Notes Information Apocalypse

Pay Me For Content

Jaron Lanier's widely linked op-ed in the NYT is just not making any sense at all.

Traditionally, artists, writers and musicians have been at the mercy of publishers. It's wrong to think that the web changes this basic model. It simply offers an alternative. But why is the web becoming so popular that it is eating away at other traditional media? Precisely because the content is free.

Let's think about the real value of content. Content on its own really is worth nothing. Value comes from publishers and readers projecting their experiences, emotions and expectations onto the work. It comes from packaging these expectations into a distinct object - the convenience and aesthetic delight of combining content with form to make a true product. This is the case for all forms of media, no matter how high or low-tech they might be. If a book or album isn't marketed, it won't make money. If artists and writers want to make money from publishing, they need to focus on product development. Sure, they could seek out designers and publishers to develop a new way of selling content online, why not? But we're all in the same boat, trying to make money to survive this capitalist disastermangle. Anyone who becomes an artist is either doing it by choice, or has been driven by disposition. They will be doing it no matter what. There is no free lunch.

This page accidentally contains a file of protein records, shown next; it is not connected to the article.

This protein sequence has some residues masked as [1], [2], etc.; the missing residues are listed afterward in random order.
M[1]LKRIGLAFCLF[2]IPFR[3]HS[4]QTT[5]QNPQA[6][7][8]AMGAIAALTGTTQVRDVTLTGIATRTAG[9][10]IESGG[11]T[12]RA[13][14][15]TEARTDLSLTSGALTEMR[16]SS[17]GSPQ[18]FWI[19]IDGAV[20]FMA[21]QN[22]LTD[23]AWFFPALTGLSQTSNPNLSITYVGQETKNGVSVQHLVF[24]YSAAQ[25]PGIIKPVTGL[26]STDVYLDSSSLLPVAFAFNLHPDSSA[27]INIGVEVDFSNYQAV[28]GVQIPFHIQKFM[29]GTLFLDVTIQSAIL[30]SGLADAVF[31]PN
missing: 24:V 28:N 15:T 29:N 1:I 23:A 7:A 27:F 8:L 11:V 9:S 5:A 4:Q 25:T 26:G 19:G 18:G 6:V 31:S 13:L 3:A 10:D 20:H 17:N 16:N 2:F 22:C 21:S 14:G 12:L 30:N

I don't know that rallying against the free content model in general is a good answer. It's like rallying against libraries. The flaw in Lanier's argument is in assuming technologists and designers have more decision making power than they actually do in comparison to the people who own and invest in the corporate internet.